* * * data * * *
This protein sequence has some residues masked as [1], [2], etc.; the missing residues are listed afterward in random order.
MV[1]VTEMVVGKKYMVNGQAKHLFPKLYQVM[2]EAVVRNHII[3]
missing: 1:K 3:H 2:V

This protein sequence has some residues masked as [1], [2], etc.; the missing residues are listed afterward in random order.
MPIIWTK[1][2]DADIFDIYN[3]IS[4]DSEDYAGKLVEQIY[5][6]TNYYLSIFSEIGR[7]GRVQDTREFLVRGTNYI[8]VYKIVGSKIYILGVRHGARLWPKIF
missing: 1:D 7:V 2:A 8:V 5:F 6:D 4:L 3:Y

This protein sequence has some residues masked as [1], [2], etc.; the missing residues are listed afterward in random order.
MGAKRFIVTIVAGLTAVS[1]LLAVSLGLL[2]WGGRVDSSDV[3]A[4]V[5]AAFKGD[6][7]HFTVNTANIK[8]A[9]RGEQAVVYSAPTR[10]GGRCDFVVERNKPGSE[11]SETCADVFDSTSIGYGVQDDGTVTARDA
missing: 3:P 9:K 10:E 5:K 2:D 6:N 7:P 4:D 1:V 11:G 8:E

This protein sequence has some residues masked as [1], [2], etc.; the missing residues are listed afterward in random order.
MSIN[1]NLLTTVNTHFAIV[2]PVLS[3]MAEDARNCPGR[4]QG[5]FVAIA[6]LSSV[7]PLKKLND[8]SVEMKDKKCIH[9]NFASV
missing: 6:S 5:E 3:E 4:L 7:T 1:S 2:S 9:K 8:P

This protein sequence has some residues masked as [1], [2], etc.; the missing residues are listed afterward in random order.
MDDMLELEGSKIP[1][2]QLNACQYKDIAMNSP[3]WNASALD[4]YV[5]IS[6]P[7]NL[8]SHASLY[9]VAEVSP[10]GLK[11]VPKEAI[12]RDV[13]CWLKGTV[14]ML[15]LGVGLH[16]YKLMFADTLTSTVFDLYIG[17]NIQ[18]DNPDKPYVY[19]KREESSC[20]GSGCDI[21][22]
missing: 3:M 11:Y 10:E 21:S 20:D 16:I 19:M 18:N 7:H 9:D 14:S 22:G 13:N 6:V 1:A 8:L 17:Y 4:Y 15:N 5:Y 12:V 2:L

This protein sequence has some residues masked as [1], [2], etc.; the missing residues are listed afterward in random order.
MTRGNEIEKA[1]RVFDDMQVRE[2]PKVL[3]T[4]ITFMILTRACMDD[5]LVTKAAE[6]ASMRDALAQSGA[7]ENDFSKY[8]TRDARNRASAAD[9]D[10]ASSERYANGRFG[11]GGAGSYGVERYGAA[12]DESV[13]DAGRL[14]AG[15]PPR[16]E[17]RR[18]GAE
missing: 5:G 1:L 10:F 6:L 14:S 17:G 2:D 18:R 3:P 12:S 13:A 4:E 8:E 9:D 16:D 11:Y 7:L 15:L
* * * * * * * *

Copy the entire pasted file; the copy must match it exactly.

This protein sequence has some residues masked as [1], [2], etc.; the missing residues are listed afterward in random order.
MV[1]VTEMVVGKKYMVNGQAKHLFPKLYQVM[2]EAVVRNHII[3]
missing: 1:K 3:H 2:V

This protein sequence has some residues masked as [1], [2], etc.; the missing residues are listed afterward in random order.
MPIIWTK[1][2]DADIFDIYN[3]IS[4]DSEDYAGKLVEQIY[5][6]TNYYLSIFSEIGR[7]GRVQDTREFLVRGTNYI[8]VYKIVGSKIYILGVRHGARLWPKIF
missing: 1:D 7:V 2:A 8:V 5:F 6:D 4:L 3:Y

This protein sequence has some residues masked as [1], [2], etc.; the missing residues are listed afterward in random order.
MGAKRFIVTIVAGLTAVS[1]LLAVSLGLL[2]WGGRVDSSDV[3]A[4]V[5]AAFKGD[6][7]HFTVNTANIK[8]A[9]RGEQAVVYSAPTR[10]GGRCDFVVERNKPGSE[11]SETCADVFDSTSIGYGVQDDGTVTARDA
missing: 3:P 9:K 10:E 5:K 2:D 6:N 7:P 4:D 1:V 11:G 8:E

This protein sequence has some residues masked as [1], [2], etc.; the missing residues are listed afterward in random order.
MSIN[1]NLLTTVNTHFAIV[2]PVLS[3]MAEDARNCPGR[4]QG[5]FVAIA[6]LSSV[7]PLKKLND[8]SVEMKDKKCIH[9]NFASV
missing: 6:S 5:E 3:E 4:L 7:T 1:S 2:S 9:K 8:P

This protein sequence has some residues masked as [1], [2], etc.; the missing residues are listed afterward in random order.
MDDMLELEGSKIP[1][2]QLNACQYKDIAMNSP[3]WNASALD[4]YV[5]IS[6]P[7]NL[8]SHASLY[9]VAEVSP[10]GLK[11]VPKEAI[12]RDV[13]CWLKGTV[14]ML[15]LGVGLH[16]YKLMFADTLTSTVFDLYIG[17]NIQ[18]DNPDKPYVY[19]KREESSC[20]GSGCDI[21][22]
missing: 3:M 11:Y 10:E 21:S 20:D 16:I 19:M 18:N 7:H 9:D 14:S 22:G 13:N 6:V 1:A 8:L 17:Y 4:Y 15:N 5:Y 12:V 2:L

This protein sequence has some residues masked as [1], [2], etc.; the missing residues are listed afterward in random order.
MTRGNEIEKA[1]RVFDDMQVRE[2]PKVL[3]T[4]ITFMILTRACMDD[5]LVTKAAE[6]ASMRDALAQSGA[7]ENDFSKY[8]TRDARNRASAAD[9]D[10]ASSERYANGRFG[11]GGAGSYGVERYGAA[12]DESV[13]DAGRL[14]AG[15]PPR[16]E[17]RR[18]GAE
missing: 5:G 1:L 10:F 6:L 14:S 17:G 2:D 18:R 3:P 12:S 13:A 4:E 8:E 9:D 16:D 11:Y 7:L 15:L